I just meant that people were afraid of the mysterious world around them before altruism. Can't there be "bad philosophy" without the premise that man is a sacrificial being (altruism)? By "bad philosophy" I mean any concepts that man's imagination creates, that are not in accordance with reality. (like a vindictive god or creature which sent that lightning storm to punish some transgression)

I think that the premises or content, such as altruism, is more fundamental.

Agreed.

Edited by Jake_Ellison
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I just meant that people were afraid of the mysterious world around them before altruism. Can't there be "bad philosophy" without the premise that man is a sacrificial being (altruism)? By "bad philosophy" I mean any concepts that man's imagination creates, that are not in accordance with reality. (like a vindictive God or creature which sent that lightning storm to punish some transgression)

Yes, you're right. I definitely agree. I didn't mean to imply that altruism was a necessary (vs. sufficient etc.) cause or premise, which is an error in my original post. I just mean that it is generally a go-to evil for Objectivists because of the fact that it is seemingly ubiquitous.

edit: grammar and clarification.

Edited by West
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We agree that the ideologies are both based on altruism. However, I believe that answer stops too soon. It explains the "what" but not the "why". The underlying question is: what is the causes people to act to pursue values?

Thanx for the wake-up call.

I've held for years that ideologies are part of the branch of philosphy known as Politics. Then when I see someone else doing that same kind of analysis it almost gets by me. I had to go deep in the hole at short to get it.

Now here's the kicker. If you told both the cons and libs that their systmes incorporated altruism. They would freely agree and in spades seeing nothing wrong with that

In the overwhelming number of cases. altruism is used synonymously with benevolence rather than in the real meaning as propounded by Compte which is literally the imolation of the individual for the sake of the group

One of the articles from THE OBJECTIVIST NEWSLETTER that did not show up in tVoS was "Benevolence Versus Altrusim" That would have been a vital part of understanding what altruism really is.

Repressive states need altruism since it does a dictator no good to have independent subjects so he sure's hell don't want to touch egoism with a 39-1/2' pole. and altrusim necessarily sends the political system inot a repressive state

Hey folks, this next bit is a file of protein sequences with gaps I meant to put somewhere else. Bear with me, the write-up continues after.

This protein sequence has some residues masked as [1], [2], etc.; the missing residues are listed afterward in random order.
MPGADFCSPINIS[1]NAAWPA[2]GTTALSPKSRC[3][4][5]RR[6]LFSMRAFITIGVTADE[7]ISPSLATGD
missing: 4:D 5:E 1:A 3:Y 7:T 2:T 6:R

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  • 3 weeks later...

I've always seen the root of tyranny in the conservatives & liberals as a matter of greed.

Not greed as it's been maligned to be, not objectivist rational self interest.

Greed is what? We all have our own definitions but I've always seen it as wanting an end your means can't produce.

Someone who by their work and their mind produces extreme wealth is not greedy. Not even if they never give to or help anybody their whole lives.

Somebody who does not work or produce yet expects a single dime be given them is greedy.

Both liberal and conservative leaders are in the business of brainwashing slaves to take from the productive what they cannot or will not produce for themselves.

But this begs a question that a politician would ask (but never publicly)... "my mobs and my masses are my employees, they are employeed at the job of bringing political weight to my claims against your property".

I disagree with the notion of altruism as the beginning. It all started with religion which came long before politics. Somewhere long, long ago someone very smart but very lazy decided that going on the hunt was too risky and started inventing superstitions to which only they "knew" the protections for. So you had your shamans & your witch doctors and your mystics creating nothing but supported by the tribe out of fear.

As time went on sometimes these mystics would be dislodged if they stepped too far out of line with the strong and productive of the pack. So they started "sharing the wealth" a little to get followers that obeyed the superstition above the good of the individuals in the pack... and so on and so on...

So I would say the root was "greed", the contagion that spread it was "fear" and what makes it palatable to today's sheeple is the false cloak of "altruism".

I hope this comes off as coherent.. new to objective forums and eager to learn.